Migrants from Mali and Burikna Faso take a break on their way to the Colle della Scala (Col de l'Echelle). Photo: AFP  
 
At 16, Cellou has already seen a lifetime of suffering. The Guinean teenager was kidnapped, imprisoned and abused by armed Libyan gangs over the course of his long voyage to France.
   
“I came here to study and train as a chef. I love cooking!” he says.
   
Some, like Ibrahim, have already had their dreams dashed.
 
The 22-year-old Guinean was left paralysed down one side of his body after plunging 40 metres (130 feet) while attempting to cross a mountain pass in August and has been in several hospitals ever since.
   
He has a message for west African parents who pack off their sons to make their fortune in Europe: “This journey, these mountains, are too dangerous.
 
Don't encourage your children to come here.”
 
By AFP's Lucie Peytermann

POLITICS

How the EU aims to reform border-free Schengen area

European countries agreed on Thursday to push towards a long-stalled reform of the bloc's migration system, urging tighter control of external borders and better burden-sharing when it comes to asylum-seekers.

How the EU aims to reform border-free Schengen area
European interior ministers met in the northern French city of tourcoing, where president Emmanuel Macron gave a speech. Photo: Yoat Valat/AFP

The EU home affairs commissioner Ylva Johansson, speaking after a meeting of European interior ministers, said she welcomed what she saw as new momentum on the issue.

In a reflection of the deep-rooted divisions on the issue, France’s Interior Minister Gérald Darmanin – whose country holds the rotating EU presidency – said the process would be “gradual”, and welcomed what he said was unanimous backing.

EU countries backed a proposal from French President Emmanuel Macron to create a council guiding policy in the Schengen area, the passport-free zone used by most EU countries and some affiliated nations such as Switzerland and Norway.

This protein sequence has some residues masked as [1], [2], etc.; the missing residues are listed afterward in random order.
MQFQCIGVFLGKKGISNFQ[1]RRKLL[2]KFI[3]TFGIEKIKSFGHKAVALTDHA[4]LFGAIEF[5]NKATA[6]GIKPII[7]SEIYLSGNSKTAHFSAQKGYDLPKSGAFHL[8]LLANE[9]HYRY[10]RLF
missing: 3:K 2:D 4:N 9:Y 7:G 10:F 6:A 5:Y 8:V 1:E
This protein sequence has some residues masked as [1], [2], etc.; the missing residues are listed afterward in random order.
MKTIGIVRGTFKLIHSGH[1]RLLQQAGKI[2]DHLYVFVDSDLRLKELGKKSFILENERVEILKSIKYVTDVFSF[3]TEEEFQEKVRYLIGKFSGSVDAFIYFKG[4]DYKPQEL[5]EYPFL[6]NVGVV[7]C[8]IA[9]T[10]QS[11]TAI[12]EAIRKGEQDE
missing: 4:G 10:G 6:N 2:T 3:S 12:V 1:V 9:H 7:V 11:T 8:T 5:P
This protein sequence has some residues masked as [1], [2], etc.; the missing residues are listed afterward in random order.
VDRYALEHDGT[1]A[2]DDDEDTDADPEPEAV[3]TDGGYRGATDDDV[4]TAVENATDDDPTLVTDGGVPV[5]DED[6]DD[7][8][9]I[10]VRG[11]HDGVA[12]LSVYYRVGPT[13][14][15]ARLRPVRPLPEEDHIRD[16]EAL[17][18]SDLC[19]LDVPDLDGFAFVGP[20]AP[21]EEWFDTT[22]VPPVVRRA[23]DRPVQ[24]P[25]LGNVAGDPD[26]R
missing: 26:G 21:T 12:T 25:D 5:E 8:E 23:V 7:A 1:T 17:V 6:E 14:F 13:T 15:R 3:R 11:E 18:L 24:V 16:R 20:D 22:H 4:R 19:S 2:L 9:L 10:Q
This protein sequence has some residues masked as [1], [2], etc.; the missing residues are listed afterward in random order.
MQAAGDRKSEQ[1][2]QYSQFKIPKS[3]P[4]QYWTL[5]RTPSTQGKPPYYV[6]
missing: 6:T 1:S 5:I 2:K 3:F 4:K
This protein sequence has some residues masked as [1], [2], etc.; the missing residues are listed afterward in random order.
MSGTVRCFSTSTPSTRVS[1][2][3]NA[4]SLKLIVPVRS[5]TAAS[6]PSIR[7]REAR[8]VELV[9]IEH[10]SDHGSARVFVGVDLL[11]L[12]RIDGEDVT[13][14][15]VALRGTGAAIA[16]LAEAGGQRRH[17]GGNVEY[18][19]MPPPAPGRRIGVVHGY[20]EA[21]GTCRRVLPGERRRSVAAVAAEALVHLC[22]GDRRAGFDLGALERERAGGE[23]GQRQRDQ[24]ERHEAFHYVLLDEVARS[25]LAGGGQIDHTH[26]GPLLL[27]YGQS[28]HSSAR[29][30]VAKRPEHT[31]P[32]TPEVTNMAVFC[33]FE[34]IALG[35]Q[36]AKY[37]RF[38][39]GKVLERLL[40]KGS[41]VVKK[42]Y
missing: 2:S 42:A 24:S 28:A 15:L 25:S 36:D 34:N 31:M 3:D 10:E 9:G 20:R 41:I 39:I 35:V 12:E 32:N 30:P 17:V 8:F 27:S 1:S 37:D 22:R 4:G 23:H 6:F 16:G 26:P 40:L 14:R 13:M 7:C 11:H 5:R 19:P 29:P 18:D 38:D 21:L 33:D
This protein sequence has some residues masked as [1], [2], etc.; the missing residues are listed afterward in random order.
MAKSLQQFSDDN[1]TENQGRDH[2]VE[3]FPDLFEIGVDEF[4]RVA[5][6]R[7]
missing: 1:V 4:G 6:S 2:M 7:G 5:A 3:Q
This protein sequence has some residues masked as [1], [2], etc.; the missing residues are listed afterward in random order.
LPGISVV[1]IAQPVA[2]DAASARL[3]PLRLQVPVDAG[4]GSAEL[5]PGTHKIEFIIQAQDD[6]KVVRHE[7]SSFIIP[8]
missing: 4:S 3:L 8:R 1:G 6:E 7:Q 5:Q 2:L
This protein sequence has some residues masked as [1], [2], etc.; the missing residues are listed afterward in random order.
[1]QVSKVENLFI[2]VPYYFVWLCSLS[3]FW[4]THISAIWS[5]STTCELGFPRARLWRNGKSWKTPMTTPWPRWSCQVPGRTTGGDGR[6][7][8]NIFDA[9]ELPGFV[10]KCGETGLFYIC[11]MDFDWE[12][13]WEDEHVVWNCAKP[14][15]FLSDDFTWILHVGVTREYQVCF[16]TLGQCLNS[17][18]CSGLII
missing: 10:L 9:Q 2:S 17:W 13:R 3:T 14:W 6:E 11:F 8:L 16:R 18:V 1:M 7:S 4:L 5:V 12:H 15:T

Schengen council

Speaking before the meeting, Macron said the “Schengen Council” would evaluate how the area was working but would also take joint decisions and facilitate coordination in times of crisis.

“This council can become the face of a strong, protective Europe that is comfortable with controlling its borders and therefore its destiny,” he said.

The first meeting is scheduled to take place on March 3rd in Brussels.

A statement released after the meeting said: “On this occasion, they will establish a set of indicators allowing for real time evaluation of the situation at our borders, and, with an aim to be able to respond to any difficulty, will continue their discussions on implementing new tools for solidarity at the external borders.”

Step by step

The statement also confirmed EU countries agreed to take a step-by-step approach on plans for reforming the EU’s asylum rules.

“The ministers also discussed the issues of asylum and immigration,” it read.

“They expressed their support for the phased approach, step by step, put forward by the French Presidency to make headway on these complex negotiations.

“On this basis, the Council will work over the coming weeks to define a first step of the reform of the European immigration and asylum system, which will fully respect the balance between the requirements of responsibility and solidarity.”

A planned overhaul of EU migration policy has so far foundered on the refusal of countries such as the Czech Republic, Hungary, Poland and Slovakia to accept a sharing out of asylum-seekers across the bloc.

That forces countries on the EU’s outer southern rim – Italy, Greece, Malta and Spain – to take responsibility for handling irregular migrants, many of whom are intent on making their way to Europe’s wealthier northern nations.

France is pushing for member states to commit to reinforcing the EU’s external borders by recording the details of every foreign arrival and improving vetting procedures.

It also wants recalcitrant EU countries to financially help out the ones on the frontline of migration flows if they do not take in asylum-seekers themselves.

Johansson was critical of the fact that, last year, “45,000 irregular arrivals” were not entered into the common Eurodac database containing the fingerprints of migrants and asylum-seekers.

Earlier, German Interior Minister Nancy Faeser suggested her country, France and others could form a “coalition of the willing” to take in asylum-seekers even if no bloc-wide agreement was struck to share them across member states.

She noted that Macron spoke of a dozen countries in that grouping, but added that was probably “very optimistic”.

Luxembourg’s foreign minister, Jean Asselborn, hailed what he said was “a less negative atmosphere” in Thursday’s meeting compared to previous talks.

But he cautioned that “we cannot let a few countries do their EU duty… while others look away”.

France is now working on reconciling positions with the aim of presenting propositions at a March 3rd meeting on European affairs.